Shares of world-famous doughnut purveyor Krispy Kreme Doughnuts (NYSE:KKD) were a huge success story in 2013, shooting up 175% over the course of 11 months. However, in December of 2013 and so far in 2014, it seems that Mr. Market is intent on, frankly, "Krispy Kreme'ing" the company's stock, sending it downward almost 30%.
Now that Krispy Kreme has opened up the fiscal first quarter with a poor earnings report, is now the time for investors to "bite into" Krispy Kreme stock, or is the market correctly turning down the heat on a potentially overheated stock? I believe the downward trends for Krispy Kreme may signal caution for prospective investors as the company needs to show that it can generate sufficient cash flow to grow the business. Krispy Kreme was an overvalued stock in 2013, and it remains so today.
A half-baked quarter
The company released a disappointing quarterly report for the first quarter of fiscal 2015, which sent Krispy Kreme stock sinking in after-hours trading. Although the company generated earnings per share, or EPS, in line with analyst expectations and the numbers themselves were not that bad, Krispy Kreme cut its earnings forecast because ferocious winter storms ate into its profits.
The good news is that the winter storms are over and the one-time event is now out of the way. The bad news is that Krispy Kreme is riding on a paper-thin profit margin which impedes its ability to grow. The company's free cash flow last year equaled 2.7% of its cash-adjusted market value. That number is a troubling statistic for any Krispy Kreme investor, as it means the company is barely profitable and will have to make its franchisees pay heavily for growth. For a high-flying growth stock like Krispy Kreme, free cash flow and earnings per share need to be growing, not stagnating.
The confidence of leadership and company insiders is also a key factor for a growth stock like Krispy Kreme. Unfortunately for Krispy Kreme, that too is seemingly turning for the worse. Senior Vice President Michael Bradley Wall sold off 11,000 shares of the company in a transaction dated May 27, 2014. Although 11,000 isn't a huge number to get overly concerned about, this insider selling is potentially a sign of management's weakening confidence in Krispy Kreme's ability to return value to shareholders.
Krispy Kreme does have some key points in its advantage, however. The Krispy Kreme brand is a strong tradition in the doughnut world. Consumers enjoy the quality of Krispy Kreme doughnuts, and seemingly so do several Wall Street analysts. Sidoti and Company, LLC, recently upgraded shares of Krispy Kreme Doughnuts from a "neutral" rating to a "buy" rating. Overall coverage of the stock remains positive, as Krispy Kreme shares currently have a consensus rating of "buy" and a consensus target price of about $23.07 per share.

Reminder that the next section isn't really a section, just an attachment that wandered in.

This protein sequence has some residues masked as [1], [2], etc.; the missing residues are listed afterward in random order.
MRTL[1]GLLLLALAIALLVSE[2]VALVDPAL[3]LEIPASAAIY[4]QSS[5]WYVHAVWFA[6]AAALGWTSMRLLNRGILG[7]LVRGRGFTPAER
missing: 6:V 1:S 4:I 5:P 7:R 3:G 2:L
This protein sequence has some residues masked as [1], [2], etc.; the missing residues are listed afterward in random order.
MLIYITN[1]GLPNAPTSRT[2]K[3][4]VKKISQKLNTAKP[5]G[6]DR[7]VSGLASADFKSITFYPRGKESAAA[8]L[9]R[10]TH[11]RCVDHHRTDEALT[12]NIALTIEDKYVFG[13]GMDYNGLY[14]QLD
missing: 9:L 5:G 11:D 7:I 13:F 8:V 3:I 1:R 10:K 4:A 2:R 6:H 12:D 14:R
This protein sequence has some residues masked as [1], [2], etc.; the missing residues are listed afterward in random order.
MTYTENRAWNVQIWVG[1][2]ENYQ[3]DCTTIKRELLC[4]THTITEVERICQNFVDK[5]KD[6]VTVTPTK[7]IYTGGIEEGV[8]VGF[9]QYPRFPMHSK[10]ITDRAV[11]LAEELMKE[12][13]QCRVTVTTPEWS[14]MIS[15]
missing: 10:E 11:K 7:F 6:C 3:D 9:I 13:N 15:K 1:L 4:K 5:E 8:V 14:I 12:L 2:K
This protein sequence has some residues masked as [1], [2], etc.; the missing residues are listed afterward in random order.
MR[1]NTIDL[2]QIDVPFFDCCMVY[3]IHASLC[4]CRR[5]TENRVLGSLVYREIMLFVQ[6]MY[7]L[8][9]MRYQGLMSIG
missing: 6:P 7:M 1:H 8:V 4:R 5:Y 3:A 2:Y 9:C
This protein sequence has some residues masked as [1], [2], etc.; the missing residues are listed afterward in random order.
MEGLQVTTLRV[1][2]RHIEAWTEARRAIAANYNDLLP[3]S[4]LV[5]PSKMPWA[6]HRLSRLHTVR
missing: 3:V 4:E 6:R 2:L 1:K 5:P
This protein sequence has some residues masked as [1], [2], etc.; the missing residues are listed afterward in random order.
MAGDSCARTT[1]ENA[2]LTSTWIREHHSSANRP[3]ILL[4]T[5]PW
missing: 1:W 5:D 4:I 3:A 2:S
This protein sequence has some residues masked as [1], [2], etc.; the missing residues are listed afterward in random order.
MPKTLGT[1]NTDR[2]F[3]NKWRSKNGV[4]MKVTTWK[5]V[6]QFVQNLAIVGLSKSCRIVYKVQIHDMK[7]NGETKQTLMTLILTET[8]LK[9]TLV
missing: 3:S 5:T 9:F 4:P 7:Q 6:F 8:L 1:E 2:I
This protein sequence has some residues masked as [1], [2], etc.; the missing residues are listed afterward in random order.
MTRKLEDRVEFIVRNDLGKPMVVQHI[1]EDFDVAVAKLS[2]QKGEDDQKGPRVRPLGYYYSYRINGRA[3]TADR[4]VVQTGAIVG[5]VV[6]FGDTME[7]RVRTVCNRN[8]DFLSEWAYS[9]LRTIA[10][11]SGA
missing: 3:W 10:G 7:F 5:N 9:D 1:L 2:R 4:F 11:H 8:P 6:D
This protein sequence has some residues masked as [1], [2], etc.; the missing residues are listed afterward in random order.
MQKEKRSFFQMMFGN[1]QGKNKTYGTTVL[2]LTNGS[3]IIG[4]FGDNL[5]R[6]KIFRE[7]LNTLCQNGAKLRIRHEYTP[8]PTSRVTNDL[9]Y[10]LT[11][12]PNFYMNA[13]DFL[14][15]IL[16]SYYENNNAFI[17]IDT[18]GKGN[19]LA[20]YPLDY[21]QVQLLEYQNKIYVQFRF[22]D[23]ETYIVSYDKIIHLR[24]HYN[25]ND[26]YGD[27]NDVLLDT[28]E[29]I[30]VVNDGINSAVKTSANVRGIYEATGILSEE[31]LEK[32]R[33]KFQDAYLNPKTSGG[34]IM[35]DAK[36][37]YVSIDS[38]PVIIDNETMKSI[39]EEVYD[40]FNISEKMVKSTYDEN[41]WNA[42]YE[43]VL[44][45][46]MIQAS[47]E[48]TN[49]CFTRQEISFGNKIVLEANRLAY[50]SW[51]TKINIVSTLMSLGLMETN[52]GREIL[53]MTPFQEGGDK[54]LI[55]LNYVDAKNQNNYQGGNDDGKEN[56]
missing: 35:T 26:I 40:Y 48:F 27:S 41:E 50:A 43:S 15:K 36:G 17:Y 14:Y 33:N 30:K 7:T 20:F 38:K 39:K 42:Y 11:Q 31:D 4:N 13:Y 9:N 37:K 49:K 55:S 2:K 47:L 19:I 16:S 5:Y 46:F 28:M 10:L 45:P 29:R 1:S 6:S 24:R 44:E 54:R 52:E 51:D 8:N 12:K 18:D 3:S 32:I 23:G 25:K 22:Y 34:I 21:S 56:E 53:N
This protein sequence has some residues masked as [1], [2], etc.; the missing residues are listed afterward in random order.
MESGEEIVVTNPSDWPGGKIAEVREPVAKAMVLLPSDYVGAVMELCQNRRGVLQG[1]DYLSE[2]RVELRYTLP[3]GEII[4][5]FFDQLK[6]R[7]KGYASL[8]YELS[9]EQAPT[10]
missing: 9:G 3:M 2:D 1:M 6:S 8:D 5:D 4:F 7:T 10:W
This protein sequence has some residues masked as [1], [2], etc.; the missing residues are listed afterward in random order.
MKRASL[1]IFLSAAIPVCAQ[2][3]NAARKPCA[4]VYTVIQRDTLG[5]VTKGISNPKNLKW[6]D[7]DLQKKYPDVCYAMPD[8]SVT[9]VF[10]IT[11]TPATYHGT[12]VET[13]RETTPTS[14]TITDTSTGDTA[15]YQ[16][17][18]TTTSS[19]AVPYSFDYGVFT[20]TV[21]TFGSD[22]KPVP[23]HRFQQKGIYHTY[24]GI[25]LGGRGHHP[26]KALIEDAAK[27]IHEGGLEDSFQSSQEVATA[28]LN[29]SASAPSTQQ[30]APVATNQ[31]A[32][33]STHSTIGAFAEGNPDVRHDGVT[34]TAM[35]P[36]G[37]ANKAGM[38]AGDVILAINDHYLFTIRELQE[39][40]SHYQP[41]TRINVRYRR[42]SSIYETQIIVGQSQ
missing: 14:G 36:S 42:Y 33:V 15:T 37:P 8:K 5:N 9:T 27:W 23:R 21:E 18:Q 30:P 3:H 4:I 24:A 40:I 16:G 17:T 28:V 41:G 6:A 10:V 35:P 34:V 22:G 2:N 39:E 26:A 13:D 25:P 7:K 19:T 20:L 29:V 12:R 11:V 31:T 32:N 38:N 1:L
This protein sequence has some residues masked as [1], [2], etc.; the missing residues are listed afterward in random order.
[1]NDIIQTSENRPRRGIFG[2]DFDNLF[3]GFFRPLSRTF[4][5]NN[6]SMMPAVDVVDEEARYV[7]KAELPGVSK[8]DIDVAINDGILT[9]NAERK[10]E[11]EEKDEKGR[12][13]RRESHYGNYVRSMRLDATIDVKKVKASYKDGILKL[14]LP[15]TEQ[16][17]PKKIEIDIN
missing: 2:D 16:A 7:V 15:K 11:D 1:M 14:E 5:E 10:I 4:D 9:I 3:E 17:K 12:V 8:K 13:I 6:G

Also, Krispy Kreme has made some strategic partnerships by launching bottled iced coffee in Wal-Mart stores and has a K-Cup partnership with Keurig Green Mountain. These partnerships may prove to be key areas for revenue going forward.
Krispy Kreme is not alone in the world of doughnuts and coffee. Perennial Krispy Kreme competitor Dunkin' Donuts (NASDAQ:DNKN) may prove to be troublesome in California, as the traditionally East-Coast-centric Dunkin' is branching out to the West. Dunkin's latest earnings were also somewhat disappointing due to winter storms but were still fairly strong. Earnings per share increased 13.8% and revenue increased 6.2% year-over-year, driven by comparable-store sales rising 1.2% at company-owned Dunkin' Donuts locations in the United States.
Valuation-wise, Dunkin' Donuts and Starbucks appear more attractive when excluding tax benefits. That and the fact that both Dunkin' Donuts and Starbucks tout consistent dividend payments may fetch more investor dollars over the dividend-less Krispy Kreme.
Krispy Kreme has good consumer loyalty and potentially lucrative partnerships with Wal-Mart and Green Mountain Coffee Roasters. However, the prior few months have seemingly been a period where the market has hit the "rewind" button on Krispy Kreme's upward trajectory -- for good reason. The long-term prospects for growth are anemic at best for a company which needs to prove to its investors that it has strong earnings power.
Perhaps the large declines in Krispy Kreme stock are the perfect setup for a comeback run in the remaining half of 2014; the odds are not tilted in favor of that happening though. One bad quarter is not reason to sell, but I would advise investors not to bite into Krispy Kreme stock until the company can demonstrate consistent growth.
Evan Buck has no position in any stocks mentioned. The Motley Fool recommends Keurig Green Mountain and Starbucks. The Motley Fool owns shares of Starbucks. Try any of our Foolish newsletter services free for 30 days. We Fools may not all hold the same opinions, but we all believe that considering a diverse range of insights makes us better investors. The Motley Fool has a disclosure policy.